What commuters have to say about looming TTC strike

Jun 6, 2024 | GTA/Local News, Headlines, News

Toronto commuters could wake up to a commuting nightmare Friday as 12,000 Toronto Transit Commission (TTC) employees are legally positioned to strike.

Almost all the employees including bus and subway drivers could walk off the job at 12:01 a.m. Friday.

This action could lead to significant disruption in the city’s transit system.

People who depend on public transportation to work and school must find other transportation options if the strike occurs.

However, Wheel-Trans service will continue to run in the event of a strike.

ATU Local 113 president Marvin Alfred said the union’s main sticking points in negotiations include wages, benefits, and several job security issues.

Stephanie Gomes, an ATU spokesperson told Humber news that in terms of negotiations with the City of Toronto, there has been minimal progress.

She said the primary demands of ATU Local 113 that have led to the decision to strike include “job security, wages, protection for cross-boundary transit, benefits, and safer work conditions.”

“Local 113 doesn’t want to strike, but this course of action is inevitable because the TTC isn’t willing to deliver a fair contract,” Gomes said.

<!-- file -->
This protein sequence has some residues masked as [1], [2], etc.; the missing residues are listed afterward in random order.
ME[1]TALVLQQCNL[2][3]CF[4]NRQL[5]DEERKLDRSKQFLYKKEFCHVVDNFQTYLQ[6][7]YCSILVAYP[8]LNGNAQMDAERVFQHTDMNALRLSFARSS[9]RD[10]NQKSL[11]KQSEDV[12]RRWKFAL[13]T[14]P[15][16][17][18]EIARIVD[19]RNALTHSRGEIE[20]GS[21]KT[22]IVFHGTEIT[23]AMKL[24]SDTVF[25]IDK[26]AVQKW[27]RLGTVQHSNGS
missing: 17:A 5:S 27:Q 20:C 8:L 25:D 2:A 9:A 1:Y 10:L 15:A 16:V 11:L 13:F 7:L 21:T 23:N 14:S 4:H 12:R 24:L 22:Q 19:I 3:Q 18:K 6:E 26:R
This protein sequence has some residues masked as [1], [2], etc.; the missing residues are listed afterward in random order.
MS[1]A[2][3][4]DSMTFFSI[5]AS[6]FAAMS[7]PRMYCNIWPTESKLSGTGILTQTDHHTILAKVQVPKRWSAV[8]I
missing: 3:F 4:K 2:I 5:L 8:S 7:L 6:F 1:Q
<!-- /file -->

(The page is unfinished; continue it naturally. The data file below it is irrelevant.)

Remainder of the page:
“Strike action on Friday is the only option on the table for now,” she said.

TTC workers recently regained the right to strike again through a May Superior Court of Ontario ruling. The decision overturned a 2011 law that designated the TTC as an essential service. The law was deemed to have violated the Charter of Rights and Freedoms by Justice William Chalmers.

This could be Toronto’s first transit strike since 2008. Other transit systems such as GO and the other municipal bus systems will continue to operate as usual.

Kusum Sharma, a daily TTC commuter, said a strike would be difficult for those who rely on it.

“It will be an inconvenience for many people in Toronto, especially those who rely on the TTC as their mode of transportation on a daily basis,” she said.

“The potential strike will have a huge impact on the city. Come to think of it, TTC is the heart of this city’s commute,” Sharma said.

She said her alternate plans include using GO trains and York Region Transit.

The TTC moves more than 1 million people per day on its 184 routes.

Nitika Mishra, who relies on TTC transit daily to get to work, said she will incur extra financial expenses if there is a strike.

“I generally use the TTC for my daily commute to the office and back home. If the strike happens, I will have to take expensive measures like Uber or cabs,” Mishra said.

“The potential impact is going to be huge. There are many working people, students, and individuals struggling to make ends meet in Canada,” she said.

“Transit helps reduce traffic congestion, but if more people start using cars or bikes, it will increase congestion too,” Mishra said.